Glance from The Box

Down after four straight losses, the LSU baseball team looks to bounce back onto the right path with this weekend's series against No. 6 Florida.

Wrong Ballpark?

Those hoping to catch the pitching showdown of the season were probably left scratching their heads last Saturday.

Oxford, Miss., home to the weekend series between LSU and Ole Miss, and more importantly the bout between Anthony Ranaudo and Drew Pomeranz, wasn’t its typical quiet land just east of the Mississippi Delta. Instead, the weekend brought a tornado and some not-so-ideal baseball conditions.

With winds blowing straight out to centerfield, two of the top arms in the game combined for three home runs allowed in just the first inning of play.

“I had trouble keeping my hat on at times,” Ranaudo said. “Some of the balls that carried, I had never seen anything like that.”

The night turned sour for the LSU ace in a hurry. After just 1.2 innings Ranaudo was pulled, giving up nine runs on nine hits in what turned into the worst afternoon of his collegiate career.

The exit time for Pomeranz followed shortly after. Despite three innings of one-hit ball the Tigers had managed five runs, thanks in large part to nine walks.

“That was surprising,” said Mikie Mahtook of the pitching fallout. “You never know with this game. You have to go with the flow.”


I Take That Back

Head coach Paul Mainieri didn’t hide from the fact that he might have misspoken after Tuesday evening’s loss to New Orleans when he pinned LSU’s loss on the lack of effort from his players.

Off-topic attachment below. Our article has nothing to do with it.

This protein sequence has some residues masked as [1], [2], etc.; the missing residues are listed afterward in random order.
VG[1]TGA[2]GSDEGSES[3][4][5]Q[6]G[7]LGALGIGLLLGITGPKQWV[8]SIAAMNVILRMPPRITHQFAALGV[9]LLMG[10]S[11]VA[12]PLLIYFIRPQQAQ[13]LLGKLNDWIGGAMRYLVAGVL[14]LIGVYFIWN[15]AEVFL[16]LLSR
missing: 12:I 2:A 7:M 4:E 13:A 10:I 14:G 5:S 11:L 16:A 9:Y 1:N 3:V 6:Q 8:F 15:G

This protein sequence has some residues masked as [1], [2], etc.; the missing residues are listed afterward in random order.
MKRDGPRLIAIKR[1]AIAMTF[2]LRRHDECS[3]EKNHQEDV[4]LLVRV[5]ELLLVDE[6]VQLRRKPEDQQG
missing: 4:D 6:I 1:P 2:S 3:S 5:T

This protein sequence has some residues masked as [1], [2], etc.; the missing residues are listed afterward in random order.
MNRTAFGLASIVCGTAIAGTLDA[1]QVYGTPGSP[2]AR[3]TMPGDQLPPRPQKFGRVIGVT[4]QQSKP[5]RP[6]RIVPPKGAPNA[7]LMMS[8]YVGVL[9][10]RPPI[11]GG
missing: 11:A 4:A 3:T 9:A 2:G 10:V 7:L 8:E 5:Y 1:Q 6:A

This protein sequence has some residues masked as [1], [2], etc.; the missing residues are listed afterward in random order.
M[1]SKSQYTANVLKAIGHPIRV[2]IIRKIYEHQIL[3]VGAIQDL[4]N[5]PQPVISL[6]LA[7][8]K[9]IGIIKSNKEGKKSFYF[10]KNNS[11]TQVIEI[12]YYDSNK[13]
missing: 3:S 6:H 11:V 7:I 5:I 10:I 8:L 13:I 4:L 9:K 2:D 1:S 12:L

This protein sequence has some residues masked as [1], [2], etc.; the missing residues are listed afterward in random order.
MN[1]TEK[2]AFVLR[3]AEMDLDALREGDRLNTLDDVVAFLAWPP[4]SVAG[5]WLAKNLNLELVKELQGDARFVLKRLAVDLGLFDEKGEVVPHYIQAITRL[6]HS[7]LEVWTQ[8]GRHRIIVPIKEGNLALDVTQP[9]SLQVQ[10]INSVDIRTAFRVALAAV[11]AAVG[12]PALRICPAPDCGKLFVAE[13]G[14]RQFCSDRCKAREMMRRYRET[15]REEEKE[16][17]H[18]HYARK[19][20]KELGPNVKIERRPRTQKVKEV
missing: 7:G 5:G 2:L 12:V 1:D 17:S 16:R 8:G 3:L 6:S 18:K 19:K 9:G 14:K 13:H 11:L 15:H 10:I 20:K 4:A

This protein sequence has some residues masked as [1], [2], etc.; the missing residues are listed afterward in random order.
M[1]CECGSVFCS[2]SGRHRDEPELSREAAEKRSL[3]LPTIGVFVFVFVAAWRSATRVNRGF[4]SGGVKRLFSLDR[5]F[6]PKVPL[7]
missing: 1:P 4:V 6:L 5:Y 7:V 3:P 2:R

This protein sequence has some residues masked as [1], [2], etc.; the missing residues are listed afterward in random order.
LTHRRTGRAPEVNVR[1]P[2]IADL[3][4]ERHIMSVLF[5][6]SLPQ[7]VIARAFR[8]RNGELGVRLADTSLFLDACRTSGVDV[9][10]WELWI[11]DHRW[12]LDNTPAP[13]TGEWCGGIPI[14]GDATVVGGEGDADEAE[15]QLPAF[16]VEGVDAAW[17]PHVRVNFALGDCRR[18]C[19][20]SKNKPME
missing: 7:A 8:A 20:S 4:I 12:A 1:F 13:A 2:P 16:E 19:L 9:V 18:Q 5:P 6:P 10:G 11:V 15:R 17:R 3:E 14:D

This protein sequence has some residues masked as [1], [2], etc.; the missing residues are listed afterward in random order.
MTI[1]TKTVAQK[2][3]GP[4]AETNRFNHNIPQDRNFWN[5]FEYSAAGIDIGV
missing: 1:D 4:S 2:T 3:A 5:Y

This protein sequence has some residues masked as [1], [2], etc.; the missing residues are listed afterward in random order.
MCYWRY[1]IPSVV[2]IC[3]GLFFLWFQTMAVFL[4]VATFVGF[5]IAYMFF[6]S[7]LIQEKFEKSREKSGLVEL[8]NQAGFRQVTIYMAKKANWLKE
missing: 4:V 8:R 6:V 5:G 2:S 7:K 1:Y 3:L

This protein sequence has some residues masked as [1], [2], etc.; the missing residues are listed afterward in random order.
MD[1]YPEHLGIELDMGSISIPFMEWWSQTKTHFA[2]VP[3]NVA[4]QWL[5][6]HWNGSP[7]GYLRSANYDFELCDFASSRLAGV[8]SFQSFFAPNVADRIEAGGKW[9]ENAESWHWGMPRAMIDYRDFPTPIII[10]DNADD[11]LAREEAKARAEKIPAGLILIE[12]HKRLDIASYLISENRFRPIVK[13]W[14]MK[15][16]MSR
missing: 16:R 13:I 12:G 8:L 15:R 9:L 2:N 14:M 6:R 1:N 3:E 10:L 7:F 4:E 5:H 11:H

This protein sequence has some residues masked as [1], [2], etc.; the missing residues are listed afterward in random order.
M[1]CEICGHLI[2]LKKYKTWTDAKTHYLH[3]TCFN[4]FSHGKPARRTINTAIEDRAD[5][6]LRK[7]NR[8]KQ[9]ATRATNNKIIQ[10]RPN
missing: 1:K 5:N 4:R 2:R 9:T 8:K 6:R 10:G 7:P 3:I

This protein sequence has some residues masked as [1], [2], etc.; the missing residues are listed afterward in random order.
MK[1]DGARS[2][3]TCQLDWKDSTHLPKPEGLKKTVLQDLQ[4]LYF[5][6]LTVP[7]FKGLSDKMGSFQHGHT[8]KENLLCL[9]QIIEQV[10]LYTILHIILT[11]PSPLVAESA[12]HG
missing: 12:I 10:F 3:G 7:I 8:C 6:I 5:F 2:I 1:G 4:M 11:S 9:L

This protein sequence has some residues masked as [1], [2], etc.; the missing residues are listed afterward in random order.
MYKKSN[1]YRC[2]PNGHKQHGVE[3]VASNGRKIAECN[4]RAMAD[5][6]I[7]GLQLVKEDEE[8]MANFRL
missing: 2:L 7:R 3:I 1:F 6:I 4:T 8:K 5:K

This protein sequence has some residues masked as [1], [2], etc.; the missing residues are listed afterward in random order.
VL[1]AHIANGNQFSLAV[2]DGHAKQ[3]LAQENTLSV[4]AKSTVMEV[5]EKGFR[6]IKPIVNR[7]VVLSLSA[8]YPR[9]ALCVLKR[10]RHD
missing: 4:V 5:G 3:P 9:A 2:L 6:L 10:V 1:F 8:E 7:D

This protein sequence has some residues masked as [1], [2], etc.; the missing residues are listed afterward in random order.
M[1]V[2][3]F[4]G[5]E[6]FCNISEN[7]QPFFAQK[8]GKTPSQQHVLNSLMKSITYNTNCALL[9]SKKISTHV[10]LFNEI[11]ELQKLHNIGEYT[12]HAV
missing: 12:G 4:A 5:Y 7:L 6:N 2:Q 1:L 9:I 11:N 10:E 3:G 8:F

After a few reviews through the game film, Mainieri took to Wednesday afternoon’s practice with a new outlook on the defeat to the Privateers.

“I am not so sure it was that much of a lack of effort but that our dugout was dead,” he said. “There wasn’t a lot of enthusiasm. There was a lot of idle chitchat and not a lot of rooting for their teammates. Then the crowd wasn’t real lively like they normally are. It was kind of just a sterile environment.”

The lack of gusto evidently flowed over to the team’s performance. With runners left stranded and no long balls sent over the fence, the Tigers, even with good pitching through seven innings, couldn’t hold back New Orleans all night.

“The bottom line on our offense is that when you don’t hit home runs, you have to get production out of everyone in your order,” Mainieri said. “We were 0-12 in the combination of [Matt] Gaudet, [Leon] Landry and [Tyler] Hanover. It’s tough when you are trying to put something together and then those guys all come up empty.

“What we had was a poor performance by Ross and three hitters in your lineup that go 0-12. Even the guys who played hard had a key at bat where they didn’t come through.”


Whose No. 3?

LSU pitching coach David Grewe has found himself tasked with a post-midseason quest of finding a third reliable weekend arm that can fill the empty spot in the rotation.

Anthony Ranaudo (2-1) is the given for the top spot, though four games missed at the start of the season has the junior behind the eight ball. After being served nine runs on nine hits in just 1.2 innings of work last Saturday, the right-hander’s ERA has reached 6.35.

Chris Matulis, who tossed Sunday’s final game, could make the move to the Saturday role. The junior’s 5-1 record and 4.18 ERA over 47.1 innings of work is one of the better lines on the staff.

For names like Joey Bourgeois, Austin Ross and Michael Reed, work still must be done. Mainieri’s patience with Bourgeois appears to be getting shorter with each outing. Ross, who spent time in the Saturday starter role earlier in the season, has not been able to stay afloat during recent relief outings. Reed, whose 9.15 ERA is amongst the worst on the staff, has given up 32 hits and 23 runs in just over 20 innings of work.

Prior to Wednesday’s practice Mainieri wouldn’t comment on changes to the rotation, though he pointed out that new names would likely soon get their chances at securing a role. Names mentioned that warranted a stronger look from the headman included Zach LaSuzzo and Mitch Mormann.


They Said It…

“They had the last at bat. They won two of the three with the last at bat. We didn’t do enough to win, but we didn’t play terrible. We weren’t too disappointed.” – LSU sophomore Mikie Mahtook on being swept at Ole Miss

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